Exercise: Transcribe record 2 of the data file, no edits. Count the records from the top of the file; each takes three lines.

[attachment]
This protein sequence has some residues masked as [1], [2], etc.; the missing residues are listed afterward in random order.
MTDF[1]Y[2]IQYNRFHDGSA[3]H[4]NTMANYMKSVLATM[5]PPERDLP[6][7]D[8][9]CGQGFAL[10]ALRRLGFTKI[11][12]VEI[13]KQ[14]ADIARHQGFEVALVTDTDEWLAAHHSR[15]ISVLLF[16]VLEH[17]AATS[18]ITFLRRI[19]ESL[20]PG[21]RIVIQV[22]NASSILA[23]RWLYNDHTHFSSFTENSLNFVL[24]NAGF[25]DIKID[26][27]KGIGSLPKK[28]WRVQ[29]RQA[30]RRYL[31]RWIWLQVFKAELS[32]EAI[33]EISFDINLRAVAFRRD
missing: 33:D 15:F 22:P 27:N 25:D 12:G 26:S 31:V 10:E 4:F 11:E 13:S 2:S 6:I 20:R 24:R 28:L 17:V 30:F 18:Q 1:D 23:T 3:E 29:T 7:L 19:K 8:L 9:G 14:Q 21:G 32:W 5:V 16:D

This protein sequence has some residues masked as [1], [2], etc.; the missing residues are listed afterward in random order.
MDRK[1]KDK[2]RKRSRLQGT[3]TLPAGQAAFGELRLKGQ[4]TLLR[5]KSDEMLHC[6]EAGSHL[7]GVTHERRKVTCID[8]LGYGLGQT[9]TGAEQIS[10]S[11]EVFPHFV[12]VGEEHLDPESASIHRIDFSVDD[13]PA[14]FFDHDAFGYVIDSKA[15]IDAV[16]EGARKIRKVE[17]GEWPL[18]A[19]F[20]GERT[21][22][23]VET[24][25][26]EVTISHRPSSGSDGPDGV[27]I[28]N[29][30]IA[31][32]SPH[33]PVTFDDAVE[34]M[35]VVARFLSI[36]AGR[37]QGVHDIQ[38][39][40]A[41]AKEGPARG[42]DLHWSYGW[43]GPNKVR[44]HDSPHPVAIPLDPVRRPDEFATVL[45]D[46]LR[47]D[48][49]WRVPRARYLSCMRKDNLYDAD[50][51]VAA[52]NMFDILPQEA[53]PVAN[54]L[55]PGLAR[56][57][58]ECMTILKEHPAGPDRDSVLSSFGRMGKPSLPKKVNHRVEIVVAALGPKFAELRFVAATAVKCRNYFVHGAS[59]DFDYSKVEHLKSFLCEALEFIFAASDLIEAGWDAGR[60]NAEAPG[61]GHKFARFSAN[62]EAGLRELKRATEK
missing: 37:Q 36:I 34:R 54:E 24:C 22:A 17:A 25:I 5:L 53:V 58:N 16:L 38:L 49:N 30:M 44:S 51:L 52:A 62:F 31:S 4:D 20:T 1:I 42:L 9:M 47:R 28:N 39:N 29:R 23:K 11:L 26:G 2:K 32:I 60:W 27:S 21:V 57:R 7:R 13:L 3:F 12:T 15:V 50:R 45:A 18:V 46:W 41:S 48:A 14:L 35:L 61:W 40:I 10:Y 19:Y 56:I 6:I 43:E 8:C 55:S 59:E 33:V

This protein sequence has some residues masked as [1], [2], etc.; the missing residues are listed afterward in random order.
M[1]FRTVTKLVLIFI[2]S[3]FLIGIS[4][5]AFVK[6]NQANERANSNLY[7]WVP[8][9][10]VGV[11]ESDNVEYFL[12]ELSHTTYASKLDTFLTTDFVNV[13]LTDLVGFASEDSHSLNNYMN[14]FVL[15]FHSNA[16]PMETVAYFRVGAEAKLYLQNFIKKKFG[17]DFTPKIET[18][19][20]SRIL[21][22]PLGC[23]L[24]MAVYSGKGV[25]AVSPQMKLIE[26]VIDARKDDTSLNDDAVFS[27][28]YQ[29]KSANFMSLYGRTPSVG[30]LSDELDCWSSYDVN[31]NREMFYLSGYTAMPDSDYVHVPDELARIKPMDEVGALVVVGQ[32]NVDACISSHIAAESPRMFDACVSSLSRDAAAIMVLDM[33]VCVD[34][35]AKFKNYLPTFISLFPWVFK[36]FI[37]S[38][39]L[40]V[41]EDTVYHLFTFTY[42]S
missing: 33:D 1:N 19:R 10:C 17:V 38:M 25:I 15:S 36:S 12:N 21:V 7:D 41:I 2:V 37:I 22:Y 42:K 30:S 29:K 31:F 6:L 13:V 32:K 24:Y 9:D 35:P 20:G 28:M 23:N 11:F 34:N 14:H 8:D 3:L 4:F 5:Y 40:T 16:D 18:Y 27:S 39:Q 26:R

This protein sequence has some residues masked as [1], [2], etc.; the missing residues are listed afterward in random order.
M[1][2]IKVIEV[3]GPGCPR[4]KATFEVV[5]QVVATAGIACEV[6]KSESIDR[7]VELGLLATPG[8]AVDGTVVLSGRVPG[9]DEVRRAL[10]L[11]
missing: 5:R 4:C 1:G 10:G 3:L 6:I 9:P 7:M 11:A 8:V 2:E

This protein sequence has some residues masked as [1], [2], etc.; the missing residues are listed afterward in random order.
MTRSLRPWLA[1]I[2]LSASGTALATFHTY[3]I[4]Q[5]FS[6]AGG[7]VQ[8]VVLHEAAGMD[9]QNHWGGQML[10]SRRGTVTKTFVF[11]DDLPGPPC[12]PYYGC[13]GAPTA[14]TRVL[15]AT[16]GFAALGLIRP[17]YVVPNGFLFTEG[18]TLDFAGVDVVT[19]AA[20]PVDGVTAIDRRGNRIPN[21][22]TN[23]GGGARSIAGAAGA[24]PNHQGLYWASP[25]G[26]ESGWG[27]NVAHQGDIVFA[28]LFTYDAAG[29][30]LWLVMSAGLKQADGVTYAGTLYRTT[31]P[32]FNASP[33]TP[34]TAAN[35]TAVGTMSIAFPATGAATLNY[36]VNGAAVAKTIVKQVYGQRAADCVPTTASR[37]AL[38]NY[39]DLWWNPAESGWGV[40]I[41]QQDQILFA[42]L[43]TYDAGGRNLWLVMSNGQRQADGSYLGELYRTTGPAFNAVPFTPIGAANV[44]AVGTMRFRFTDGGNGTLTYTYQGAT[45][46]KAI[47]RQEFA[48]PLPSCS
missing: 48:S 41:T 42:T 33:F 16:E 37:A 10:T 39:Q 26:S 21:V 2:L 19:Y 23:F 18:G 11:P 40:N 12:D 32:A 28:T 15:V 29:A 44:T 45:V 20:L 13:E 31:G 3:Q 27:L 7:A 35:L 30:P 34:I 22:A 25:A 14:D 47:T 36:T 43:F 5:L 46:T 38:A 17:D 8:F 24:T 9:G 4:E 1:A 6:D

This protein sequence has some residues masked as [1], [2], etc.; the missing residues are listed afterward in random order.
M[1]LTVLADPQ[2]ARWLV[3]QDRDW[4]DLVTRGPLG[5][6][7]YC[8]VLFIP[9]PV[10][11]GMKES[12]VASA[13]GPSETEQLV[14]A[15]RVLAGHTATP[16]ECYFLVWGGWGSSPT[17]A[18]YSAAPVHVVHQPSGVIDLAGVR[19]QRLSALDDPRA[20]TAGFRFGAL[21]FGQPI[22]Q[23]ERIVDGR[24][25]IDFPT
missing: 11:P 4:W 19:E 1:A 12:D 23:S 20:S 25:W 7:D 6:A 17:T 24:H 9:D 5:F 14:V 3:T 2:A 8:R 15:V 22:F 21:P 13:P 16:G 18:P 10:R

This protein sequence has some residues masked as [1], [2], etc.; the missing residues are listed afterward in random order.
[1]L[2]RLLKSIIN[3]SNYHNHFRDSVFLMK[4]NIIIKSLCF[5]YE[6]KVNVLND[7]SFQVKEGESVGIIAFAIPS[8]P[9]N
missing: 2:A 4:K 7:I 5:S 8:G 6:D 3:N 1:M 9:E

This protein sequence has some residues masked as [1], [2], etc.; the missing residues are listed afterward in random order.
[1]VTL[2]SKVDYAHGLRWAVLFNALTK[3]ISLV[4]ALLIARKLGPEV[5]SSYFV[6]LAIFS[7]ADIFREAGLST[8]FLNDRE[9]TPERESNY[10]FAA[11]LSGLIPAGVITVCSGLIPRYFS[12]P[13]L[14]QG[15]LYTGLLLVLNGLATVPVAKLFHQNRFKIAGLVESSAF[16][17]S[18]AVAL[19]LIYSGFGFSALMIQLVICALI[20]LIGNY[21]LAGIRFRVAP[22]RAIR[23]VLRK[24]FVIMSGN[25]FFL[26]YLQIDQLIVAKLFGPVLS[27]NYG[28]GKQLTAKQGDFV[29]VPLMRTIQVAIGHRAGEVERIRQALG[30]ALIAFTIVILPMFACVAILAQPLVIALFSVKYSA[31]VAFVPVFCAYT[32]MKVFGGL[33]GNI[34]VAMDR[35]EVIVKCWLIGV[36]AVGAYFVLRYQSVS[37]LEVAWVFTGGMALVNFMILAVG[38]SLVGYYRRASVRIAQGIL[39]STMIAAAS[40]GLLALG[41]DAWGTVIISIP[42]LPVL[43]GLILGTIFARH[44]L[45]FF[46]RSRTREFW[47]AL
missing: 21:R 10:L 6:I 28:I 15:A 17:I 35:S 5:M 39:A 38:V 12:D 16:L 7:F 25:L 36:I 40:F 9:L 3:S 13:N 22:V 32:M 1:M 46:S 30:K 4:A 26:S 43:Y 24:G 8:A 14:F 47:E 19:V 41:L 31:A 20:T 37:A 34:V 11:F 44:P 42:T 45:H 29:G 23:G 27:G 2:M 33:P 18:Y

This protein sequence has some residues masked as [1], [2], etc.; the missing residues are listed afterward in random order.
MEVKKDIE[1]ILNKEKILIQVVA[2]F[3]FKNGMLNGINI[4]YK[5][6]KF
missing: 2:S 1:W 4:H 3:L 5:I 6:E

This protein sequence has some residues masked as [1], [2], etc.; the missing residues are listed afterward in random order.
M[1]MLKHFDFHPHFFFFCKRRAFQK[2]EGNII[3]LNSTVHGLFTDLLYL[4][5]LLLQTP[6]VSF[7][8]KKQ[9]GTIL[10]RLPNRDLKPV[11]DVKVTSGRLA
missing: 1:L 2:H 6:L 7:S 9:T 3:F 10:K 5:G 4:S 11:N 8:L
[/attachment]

This protein sequence has some residues masked as [1], [2], etc.; the missing residues are listed afterward in random order.
MDRK[1]KDK[2]RKRSRLQGT[3]TLPAGQAAFGELRLKGQ[4]TLLR[5]KSDEMLHC[6]EAGSHL[7]GVTHERRKVTCID[8]LGYGLGQT[9]TGAEQIS[10]S[11]EVFPHFV[12]VGEEHLDPESASIHRIDFSVDD[13]PA[14]FFDHDAFGYVIDSKA[15]IDAV[16]EGARKIRKVE[17]GEWPL[18]A[19]F[20]GERT[21][22][23]VET[24][25][26]EVTISHRPSSGSDGPDGV[27]I[28]N[29][30]IA[31][32]SPH[33]PVTFDDAVE[34]M[35]VVARFLSI[36]AGR[37]QGVHDIQ[38][39][40]A[41]AKEGPARG[42]DLHWSYGW[43]GPNKVR[44]HDSPHPVAIPLDPVRRPDEFATVL[45]D[46]LR[47]D[48][49]WRVPRARYLSCMRKDNLYDAD[50][51]VAA[52]NMFDILPQEA[53]PVAN[54]L[55]PGLAR[56][57][58]ECMTILKEHPAGPDRDSVLSSFGRMGKPSLPKKVNHRVEIVVAALGPKFAELRFVAATAVKCRNYFVHGAS[59]DFDYSKVEHLKSFLCEALEFIFAASDLIEAGWDAGR[60]NAEAPG[61]GHKFARFSAN[62]EAGLRELKRATEK
missing: 37:Q 36:I 34:R 54:E 24:C 22:A 17:A 25:I 5:L 53:V 58:N 16:L 38:L 49:N 30:M 44:S 51:L 52:A 62:F 31:S 4:D 20:T 1:I 42:L 9:M 47:R 28:N 39:N 29:R 23:K 11:L 26:G 2:K 32:I 60:W 27:S 21:V 57:R 7:R 13:L 3:F 12:T 15:V 50:R 45:A 18:V 46:W 41:S 48:A 14:L 35:L 61:W 40:I 10:Y 19:Y 56:I 6:I 43:E 8:C 55:S 59:E 33:V